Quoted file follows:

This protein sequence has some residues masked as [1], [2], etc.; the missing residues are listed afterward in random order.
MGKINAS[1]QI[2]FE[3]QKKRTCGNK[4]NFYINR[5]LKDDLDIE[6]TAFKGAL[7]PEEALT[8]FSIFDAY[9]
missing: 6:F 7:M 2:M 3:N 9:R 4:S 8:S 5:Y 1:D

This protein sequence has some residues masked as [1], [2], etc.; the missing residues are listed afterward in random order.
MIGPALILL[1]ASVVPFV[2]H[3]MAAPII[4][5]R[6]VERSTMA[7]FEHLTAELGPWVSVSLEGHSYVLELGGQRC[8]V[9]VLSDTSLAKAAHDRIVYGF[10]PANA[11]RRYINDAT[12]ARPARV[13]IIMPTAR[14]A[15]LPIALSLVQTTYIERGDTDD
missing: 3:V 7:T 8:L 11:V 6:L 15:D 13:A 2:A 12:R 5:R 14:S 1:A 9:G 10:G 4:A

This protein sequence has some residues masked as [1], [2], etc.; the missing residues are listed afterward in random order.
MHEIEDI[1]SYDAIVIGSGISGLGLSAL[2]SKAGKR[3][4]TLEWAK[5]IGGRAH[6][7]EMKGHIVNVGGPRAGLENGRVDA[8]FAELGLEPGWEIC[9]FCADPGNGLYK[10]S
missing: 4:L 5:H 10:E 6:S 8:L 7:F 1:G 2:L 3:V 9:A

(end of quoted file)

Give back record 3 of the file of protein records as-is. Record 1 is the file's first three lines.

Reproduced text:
This protein sequence has some residues masked as [1], [2], etc.; the missing residues are listed afterward in random order.
MHEIEDI[1]SYDAIVIGSGISGLGLSAL[2]SKAGKR[3][4]TLEWAK[5]IGGRAH[6][7]EMKGHIVNVGGPRAGLENGRVDA[8]FAELGLEPGWEIC[9]FCADPGNGLYK[10]S
missing: 4:L 5:H 10:E 6:S 8:L 7:F 1:G 2:L 3:V 9:A